operatingbudgetAn annual operating budget captures your firm’s expected revenues and expenses over a 12-month annual period. You can use this year’s financial data as a starting point in putting together a budget for 2015. Then update those figures by getting numbers in advance for as many of your costs as possible and by forecasting your sales. Predicting how the numbers would play out under different assumptions — best case, worst case, and average — can help you to identify potential problems and give you the opportunity to adjust your planning if necessary. Although the word “budget” implies a lack of flexibility because you’re trying to control costs, a budget should be rigid and inflexible. As you monitor your actual results against your budget during the year, you may find that you have to adapt your plan to take advantage of new opportunities or changing economic conditions. If you need help in setting up a budget for your business, please give our office a call today.


breakevenpointYour business has certain fixed costs that it will incur regardless of your sales volume.  These include items such as rent, insurance, interest, and utilities. Your business also has variable costs that fluctuate with sales (for example, the cost of raw materials used to make a product). If your gross profit after deducting variable costs isn’t high enough to cover your fixed costs, your business will lose money.

A break-even point calculation lets you determine the level of sales at which your gross profit equals your fixed costs. Your goal is to exceed this level so that you’ll make money. However, knowing your break-even number provides a baseline for gauging your results as the year progresses.

If you need help calculating the break-even point for your product or service, please call our office today.




newbusinessStarting a new business is a very exciting and busy time. There is so much to be done and so little time to do it in. If you expect to have employees, there are a variety of Federal and state forms and applications that will need to be completed to get your business up and running. Here are three things that every new business owner should know. We can help you with all of these.

1. Employer Identification Number (EIN) 
Securing an Employer Identification Number (also known as a Federal Tax Identification Number) is the first thing that needs to be done, since many other forms require it. EINs are issued by the IRS to employers, sole proprietors, corporations, partnerships, nonprofit associations, trusts, estates, government agencies, certain individuals, and other business entities for tax filing and reporting purposes.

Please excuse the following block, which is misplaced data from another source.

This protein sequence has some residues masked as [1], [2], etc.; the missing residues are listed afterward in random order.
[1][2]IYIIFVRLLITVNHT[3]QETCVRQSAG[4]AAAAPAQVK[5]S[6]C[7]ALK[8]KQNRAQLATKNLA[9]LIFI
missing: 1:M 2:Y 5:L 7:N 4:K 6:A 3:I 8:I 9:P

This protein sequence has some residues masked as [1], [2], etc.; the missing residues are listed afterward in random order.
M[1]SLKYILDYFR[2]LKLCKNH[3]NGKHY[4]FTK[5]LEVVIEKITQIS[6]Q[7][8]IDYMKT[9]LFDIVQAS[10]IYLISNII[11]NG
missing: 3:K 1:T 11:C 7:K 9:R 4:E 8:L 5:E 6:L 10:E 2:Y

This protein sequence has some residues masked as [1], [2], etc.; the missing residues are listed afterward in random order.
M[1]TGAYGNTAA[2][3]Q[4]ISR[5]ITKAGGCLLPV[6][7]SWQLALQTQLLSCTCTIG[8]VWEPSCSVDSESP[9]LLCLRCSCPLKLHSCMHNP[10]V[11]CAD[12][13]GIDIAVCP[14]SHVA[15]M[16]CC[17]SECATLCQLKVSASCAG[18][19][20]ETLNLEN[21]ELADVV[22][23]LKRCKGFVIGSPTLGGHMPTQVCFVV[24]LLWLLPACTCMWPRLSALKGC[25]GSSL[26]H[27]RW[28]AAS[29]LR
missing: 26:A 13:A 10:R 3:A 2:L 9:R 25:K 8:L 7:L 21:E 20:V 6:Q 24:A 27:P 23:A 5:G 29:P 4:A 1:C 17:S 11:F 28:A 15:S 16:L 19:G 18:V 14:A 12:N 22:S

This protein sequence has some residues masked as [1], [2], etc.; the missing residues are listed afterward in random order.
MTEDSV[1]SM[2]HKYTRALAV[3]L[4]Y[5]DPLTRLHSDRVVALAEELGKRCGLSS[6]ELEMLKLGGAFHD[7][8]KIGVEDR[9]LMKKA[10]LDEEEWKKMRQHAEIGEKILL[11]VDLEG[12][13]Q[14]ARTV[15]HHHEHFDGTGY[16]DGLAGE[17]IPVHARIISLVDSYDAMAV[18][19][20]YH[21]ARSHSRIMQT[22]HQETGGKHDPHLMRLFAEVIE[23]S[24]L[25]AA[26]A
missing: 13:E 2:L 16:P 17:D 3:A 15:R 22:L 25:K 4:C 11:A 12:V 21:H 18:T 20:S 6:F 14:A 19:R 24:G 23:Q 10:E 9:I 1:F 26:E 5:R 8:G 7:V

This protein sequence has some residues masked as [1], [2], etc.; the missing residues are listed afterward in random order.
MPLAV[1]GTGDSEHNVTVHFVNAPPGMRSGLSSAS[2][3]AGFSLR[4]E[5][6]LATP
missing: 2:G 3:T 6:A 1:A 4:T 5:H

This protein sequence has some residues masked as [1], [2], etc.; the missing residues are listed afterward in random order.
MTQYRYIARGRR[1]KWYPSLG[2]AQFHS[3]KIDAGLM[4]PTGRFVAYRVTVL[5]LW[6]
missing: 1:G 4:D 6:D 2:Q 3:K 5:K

The fastest way to apply for an EIN is online through the IRS website or by telephone. Applying by fax and mail generally takes one to two weeks. Please note that as of May 21, 2012 you can only apply for one EIN per day. The previous limit was 5.

2. State Withholding, Unemployment, and Sales Tax
Once you have your EIN, you need to fill out forms to establish an account with the State for payroll tax withholding, Unemployment Insurance Registration, and sales tax collections (if applicable).

3. Payroll Recordkeeping
Payroll reporting and record keeping can be very time consuming and costly, especially if it isn’t handled correctly. Also keep in mind, that almost all employers are required to transmit federal payroll tax deposits electronically. Personnel files should be kept for each employee and include an employee’s employment application as well as the following:

Form W-4 is completed by the employee and used to calculate their Federal income tax withholding. This form also includes necessary information such as address and social security number.

Form I-9 must be completed by you, the employer, to verify that employees are legally permitted to work in the U.S.

If you need help setting up the paperwork for your business, please call our office today at (727) 391-7373.  We can handle this part of your business so you can focus on running your business.